One approach researchers have taken to dealing with this challenge is to do quantification at the MS3 level, which adds another level of ion isolation and fragmentation, reducing the problem of precursor interference. This method has been pioneered in large part by Harvard University researcher Steven Gygi. Proteome Sciences, which manufactures the TMT reagents, has developed three-stage TMTs for use in such workflows.

However, moving to the MS3 level results in a slower duty cycle and the loss of ions, which can lead to a loss of sensitivity. Additionally, MS3 isobaric tagging workflows are best suited to high-end instrumentation like Thermo Fisher Scientific's Fusion Lumos mass spec, which limits their accessibility currently, said Wühr, who, as a postdoc in Gygi's lab was co-author on a 2014 Analytical Chemistry paper that presented an MS3 isobaric tagging method.

Given these challenges around MS3 isobaric tagging workflows, Wühr and his colleagues tried a different approach to the problem. Instead of measuring the reporter ions produced by the fragmentation of the isobaric tags in MS2, they measured the peptides plus the portion of the reporter tag still left attached to that peptide after fragmentation. In this way they were able to retain the distinct isobaric tag information that allowed multiplexing of different samples, while also measuring the peptide it was attached to. This results in reporter ions, which they termed TMTc ions, with different masses for each peptide. And this allows researchers to distinguish between these reporter ions even in the case of co-isolating peptides, which essentially eliminates the interference problem.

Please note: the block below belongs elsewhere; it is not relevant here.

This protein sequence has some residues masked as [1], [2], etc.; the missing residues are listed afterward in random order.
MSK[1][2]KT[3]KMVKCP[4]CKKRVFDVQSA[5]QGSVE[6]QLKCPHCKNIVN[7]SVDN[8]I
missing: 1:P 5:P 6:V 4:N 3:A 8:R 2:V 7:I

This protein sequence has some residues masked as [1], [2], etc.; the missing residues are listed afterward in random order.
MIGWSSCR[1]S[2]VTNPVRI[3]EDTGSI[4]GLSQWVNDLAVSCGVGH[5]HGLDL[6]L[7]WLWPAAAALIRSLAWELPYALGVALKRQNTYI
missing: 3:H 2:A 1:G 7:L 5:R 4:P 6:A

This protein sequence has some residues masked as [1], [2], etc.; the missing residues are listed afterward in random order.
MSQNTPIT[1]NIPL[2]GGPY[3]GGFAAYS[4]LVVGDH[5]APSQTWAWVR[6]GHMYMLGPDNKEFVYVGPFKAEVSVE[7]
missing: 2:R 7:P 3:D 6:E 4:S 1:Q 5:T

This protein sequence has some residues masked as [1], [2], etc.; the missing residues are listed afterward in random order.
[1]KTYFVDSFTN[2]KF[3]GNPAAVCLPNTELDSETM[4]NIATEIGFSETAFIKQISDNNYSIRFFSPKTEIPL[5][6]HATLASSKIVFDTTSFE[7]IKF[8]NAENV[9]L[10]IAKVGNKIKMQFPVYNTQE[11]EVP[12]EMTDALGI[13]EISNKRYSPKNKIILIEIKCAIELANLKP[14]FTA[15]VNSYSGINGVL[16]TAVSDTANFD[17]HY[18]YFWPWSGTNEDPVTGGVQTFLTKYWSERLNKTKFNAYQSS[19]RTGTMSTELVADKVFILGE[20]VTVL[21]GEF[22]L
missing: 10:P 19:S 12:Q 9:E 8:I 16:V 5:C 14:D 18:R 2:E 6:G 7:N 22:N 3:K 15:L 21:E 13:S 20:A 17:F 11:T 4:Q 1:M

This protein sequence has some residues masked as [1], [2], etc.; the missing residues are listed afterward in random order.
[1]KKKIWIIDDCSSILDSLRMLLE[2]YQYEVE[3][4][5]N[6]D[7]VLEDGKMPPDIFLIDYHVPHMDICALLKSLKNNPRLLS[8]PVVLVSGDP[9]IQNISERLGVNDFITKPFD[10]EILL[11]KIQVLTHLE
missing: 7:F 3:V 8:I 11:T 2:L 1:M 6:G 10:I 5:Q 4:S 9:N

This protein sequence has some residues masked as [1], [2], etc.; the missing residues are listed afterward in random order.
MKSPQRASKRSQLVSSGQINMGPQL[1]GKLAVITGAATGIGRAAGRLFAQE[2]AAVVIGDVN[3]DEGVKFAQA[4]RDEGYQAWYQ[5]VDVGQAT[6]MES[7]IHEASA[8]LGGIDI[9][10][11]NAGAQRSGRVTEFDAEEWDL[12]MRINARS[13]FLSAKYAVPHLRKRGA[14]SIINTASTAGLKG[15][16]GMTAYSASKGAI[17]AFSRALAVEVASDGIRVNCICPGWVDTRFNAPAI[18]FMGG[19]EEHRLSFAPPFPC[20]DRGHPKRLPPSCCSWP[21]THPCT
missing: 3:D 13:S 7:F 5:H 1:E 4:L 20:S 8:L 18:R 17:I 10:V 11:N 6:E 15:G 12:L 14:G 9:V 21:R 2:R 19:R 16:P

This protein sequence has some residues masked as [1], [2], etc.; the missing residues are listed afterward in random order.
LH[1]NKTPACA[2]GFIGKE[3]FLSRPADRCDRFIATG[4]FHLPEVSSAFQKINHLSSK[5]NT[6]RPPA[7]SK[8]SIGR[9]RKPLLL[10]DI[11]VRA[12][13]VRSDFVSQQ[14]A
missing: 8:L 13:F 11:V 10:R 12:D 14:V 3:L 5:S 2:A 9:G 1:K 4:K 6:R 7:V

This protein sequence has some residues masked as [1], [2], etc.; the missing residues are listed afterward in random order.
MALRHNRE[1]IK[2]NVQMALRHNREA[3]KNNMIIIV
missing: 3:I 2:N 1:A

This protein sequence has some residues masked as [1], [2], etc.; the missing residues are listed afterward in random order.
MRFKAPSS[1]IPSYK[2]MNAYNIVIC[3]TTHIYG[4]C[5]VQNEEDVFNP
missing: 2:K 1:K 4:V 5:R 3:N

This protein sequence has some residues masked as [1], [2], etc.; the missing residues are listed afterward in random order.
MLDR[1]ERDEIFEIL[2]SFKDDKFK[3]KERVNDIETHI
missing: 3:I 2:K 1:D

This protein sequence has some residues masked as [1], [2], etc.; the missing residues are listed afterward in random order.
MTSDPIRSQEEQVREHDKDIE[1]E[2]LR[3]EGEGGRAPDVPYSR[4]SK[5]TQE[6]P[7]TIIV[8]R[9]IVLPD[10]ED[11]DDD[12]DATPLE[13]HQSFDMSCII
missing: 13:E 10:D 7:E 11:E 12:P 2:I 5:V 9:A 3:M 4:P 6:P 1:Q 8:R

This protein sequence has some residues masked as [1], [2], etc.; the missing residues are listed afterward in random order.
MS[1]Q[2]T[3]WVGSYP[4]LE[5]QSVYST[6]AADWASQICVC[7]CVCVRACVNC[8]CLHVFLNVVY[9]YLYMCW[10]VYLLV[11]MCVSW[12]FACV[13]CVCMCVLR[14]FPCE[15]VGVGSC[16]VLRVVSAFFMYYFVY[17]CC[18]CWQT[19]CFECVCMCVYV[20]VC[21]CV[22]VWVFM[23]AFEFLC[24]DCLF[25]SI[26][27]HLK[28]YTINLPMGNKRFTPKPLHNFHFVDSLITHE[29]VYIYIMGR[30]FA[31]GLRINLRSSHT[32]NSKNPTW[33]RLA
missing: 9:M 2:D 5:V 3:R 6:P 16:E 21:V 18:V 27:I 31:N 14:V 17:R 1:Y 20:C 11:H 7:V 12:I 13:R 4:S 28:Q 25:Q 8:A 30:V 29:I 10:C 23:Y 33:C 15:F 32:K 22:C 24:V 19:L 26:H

The idea for this approach actually stemmed from his initial misunderstanding of isobaric tagging, Wühr said. "To be perfectly honest, when [Gygi] first explained to me how TMT is supposed to work, I misunderstood it," he said. "I thought we were not looking at the part [of the reporter ion] that falls off but at what we now call the [TMTc] ions."

In 2012, Wühr, Gygi, and colleagues published a paper in Analytical Chemistry presenting the TMTc method. This month's Analytical Chemistry study presents an updated version of the approach called TMTc+ that addresses several problems with the initial method.